Brent crude futures were at $46.92 per barrel at 0643 GMT, down 8 cents from their last close and after slumping nearly 4 percent in the previous session.
US West Texas Intermediate (WTI) crude futures were down 14 cents at $44.58 per barrel.
Both benchmarks are near levels from late November 2016 when production cuts led by the Organization of the Petroleum Exporting Countries (OPEC) were announced in an effort to prop up prices.
Brent and WTI are down some 12 percent since their opens on May 25, when the agreement to cut was extended to the end of the first quarter next year, instead of expiring this month.
That's because some OPEC members, including Nigeria and Libya, have been exempt from cutting and their rising output is seen undermining efforts led by Saudi Arabia.
"OPEC 2017 year-to-date exports are only down by 0.3 million barrels per day (bpd) from the October 2016 baseline," analysts at AB Bernstein said in a note.
OPEC 's pledge was to cut some 1.2 million bpd, while other producers including Russia would bring the total reduction to almost 1.8 million bpd.
Meanwhile, production in the United States - which is not participating in the deal - has jumped by 10 percent over the past year to 9.33 million bpd.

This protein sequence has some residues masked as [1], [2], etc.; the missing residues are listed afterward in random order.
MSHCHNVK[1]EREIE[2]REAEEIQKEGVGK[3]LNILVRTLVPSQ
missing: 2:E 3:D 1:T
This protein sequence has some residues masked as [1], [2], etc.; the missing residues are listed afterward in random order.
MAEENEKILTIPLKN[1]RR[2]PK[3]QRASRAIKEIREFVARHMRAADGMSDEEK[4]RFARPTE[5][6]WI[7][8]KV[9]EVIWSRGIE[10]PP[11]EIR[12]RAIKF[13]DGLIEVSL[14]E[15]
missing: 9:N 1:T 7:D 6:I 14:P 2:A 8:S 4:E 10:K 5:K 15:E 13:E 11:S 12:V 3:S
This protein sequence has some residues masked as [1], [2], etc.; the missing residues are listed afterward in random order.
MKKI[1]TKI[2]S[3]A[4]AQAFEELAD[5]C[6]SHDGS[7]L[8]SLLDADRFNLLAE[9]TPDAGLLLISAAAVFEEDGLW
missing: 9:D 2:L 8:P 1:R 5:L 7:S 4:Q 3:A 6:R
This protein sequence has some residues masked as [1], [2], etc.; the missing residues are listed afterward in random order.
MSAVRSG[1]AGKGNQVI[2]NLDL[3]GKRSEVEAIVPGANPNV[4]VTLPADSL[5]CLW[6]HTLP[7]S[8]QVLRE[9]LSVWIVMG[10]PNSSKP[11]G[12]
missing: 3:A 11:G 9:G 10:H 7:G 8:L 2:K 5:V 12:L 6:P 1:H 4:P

"Production growth in Libya and Nigeria and continued rig additions in the US are complicating the picture, raising doubts on OPEC 's strategy. For OECD inventories to return to the normalized levels, OPEC needs to drain by 34 million barrels a month or 1 million barrels for the next 10 months. This looks challenging," AB Bernstein said.
The US Energy Information Administration (EIA) raised its prediction for US output growth in 2017 to 460,000 bpd from a predicted decline of 80,000 bpd in December.
OPEC now predicts US production will increase by 800,000 bpd in 2017, compared with an expected decline of 150,000 bpd last December.
The International Energy Agency is forecasting U.S. output to grow by 620,000 bpd in 2017, compared with a prediction that production would be flat in its November assessment.
The IEA expects oil supplies next year to outpace demand despite consumption hitting 100 million bpd for the first time.